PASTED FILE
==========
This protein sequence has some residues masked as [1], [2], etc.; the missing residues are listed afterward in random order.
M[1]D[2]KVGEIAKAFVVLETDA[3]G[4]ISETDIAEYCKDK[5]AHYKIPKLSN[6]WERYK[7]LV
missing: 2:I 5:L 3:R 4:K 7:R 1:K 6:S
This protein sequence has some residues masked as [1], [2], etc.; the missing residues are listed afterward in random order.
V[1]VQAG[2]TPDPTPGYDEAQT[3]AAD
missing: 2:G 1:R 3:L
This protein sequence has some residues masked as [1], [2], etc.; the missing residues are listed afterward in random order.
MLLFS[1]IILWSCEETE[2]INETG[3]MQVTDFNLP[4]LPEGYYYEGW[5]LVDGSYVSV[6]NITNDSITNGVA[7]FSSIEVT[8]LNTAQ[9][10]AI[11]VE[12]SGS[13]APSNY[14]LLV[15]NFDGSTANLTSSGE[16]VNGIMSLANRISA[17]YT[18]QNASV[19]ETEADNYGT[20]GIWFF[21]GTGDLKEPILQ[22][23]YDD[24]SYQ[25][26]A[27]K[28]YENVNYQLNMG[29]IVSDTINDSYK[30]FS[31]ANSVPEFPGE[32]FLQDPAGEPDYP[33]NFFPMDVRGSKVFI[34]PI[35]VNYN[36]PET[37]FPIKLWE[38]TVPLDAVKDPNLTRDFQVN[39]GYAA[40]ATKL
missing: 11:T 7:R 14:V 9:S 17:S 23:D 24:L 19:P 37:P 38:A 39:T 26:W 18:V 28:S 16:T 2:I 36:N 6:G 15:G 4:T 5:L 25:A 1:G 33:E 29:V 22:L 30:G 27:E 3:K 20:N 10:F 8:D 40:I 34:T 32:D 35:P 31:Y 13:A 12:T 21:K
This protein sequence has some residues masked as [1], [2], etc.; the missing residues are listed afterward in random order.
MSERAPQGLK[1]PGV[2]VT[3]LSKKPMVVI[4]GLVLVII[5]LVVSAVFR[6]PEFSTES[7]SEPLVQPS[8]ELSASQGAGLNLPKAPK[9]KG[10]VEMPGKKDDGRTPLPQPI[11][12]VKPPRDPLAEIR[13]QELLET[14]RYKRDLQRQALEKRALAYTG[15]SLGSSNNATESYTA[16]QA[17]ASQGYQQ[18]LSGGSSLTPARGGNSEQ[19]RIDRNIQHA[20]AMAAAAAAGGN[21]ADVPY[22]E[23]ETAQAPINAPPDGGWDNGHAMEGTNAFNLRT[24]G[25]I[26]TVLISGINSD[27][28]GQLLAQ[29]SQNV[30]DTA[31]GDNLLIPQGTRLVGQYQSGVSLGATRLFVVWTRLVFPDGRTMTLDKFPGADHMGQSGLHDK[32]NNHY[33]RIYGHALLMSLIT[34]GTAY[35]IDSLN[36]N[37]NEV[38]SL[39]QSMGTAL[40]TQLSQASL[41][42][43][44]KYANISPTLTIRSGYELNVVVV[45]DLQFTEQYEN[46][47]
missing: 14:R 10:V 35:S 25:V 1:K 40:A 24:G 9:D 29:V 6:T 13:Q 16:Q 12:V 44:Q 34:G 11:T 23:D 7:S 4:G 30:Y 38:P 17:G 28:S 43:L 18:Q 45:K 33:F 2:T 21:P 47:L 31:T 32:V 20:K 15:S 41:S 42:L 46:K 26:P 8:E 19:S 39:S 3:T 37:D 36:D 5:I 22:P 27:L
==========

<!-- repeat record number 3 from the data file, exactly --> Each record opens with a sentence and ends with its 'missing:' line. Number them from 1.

This protein sequence has some residues masked as [1], [2], etc.; the missing residues are listed afterward in random order.
MLLFS[1]IILWSCEETE[2]INETG[3]MQVTDFNLP[4]LPEGYYYEGW[5]LVDGSYVSV[6]NITNDSITNGVA[7]FSSIEVT[8]LNTAQ[9][10]AI[11]VE[12]SGS[13]APSNY[14]LLV[15]NFDGSTANLTSSGE[16]VNGIMSLANRISA[17]YT[18]QNASV[19]ETEADNYGT[20]GIWFF[21]GTGDLKEPILQ[22][23]YDD[24]SYQ[25][26]A[27]K[28]YENVNYQLNMG[29]IVSDTINDSYK[30]FS[31]ANSVPEFPGE[32]FLQDPAGEPDYP[33]NFFPMDVRGSKVFI[34]PI[35]VNYN[36]PET[37]FPIKLWE[38]TVPLDAVKDPNLTRDFQVN[39]GYAA[40]ATKL
missing: 11:T 7:R 14:V 9:S 17:S 23:D 24:L 19:P 37:P 38:A 39:T 26:W 18:V 28:S 16:T 2:I 36:N 6:G 15:G 4:T 5:L 25:A 1:G 33:E 29:V 22:L 30:G 27:E 3:K 20:N 10:F 8:D 40:I 34:T 32:D 35:P 31:Y 13:A 12:T 21:K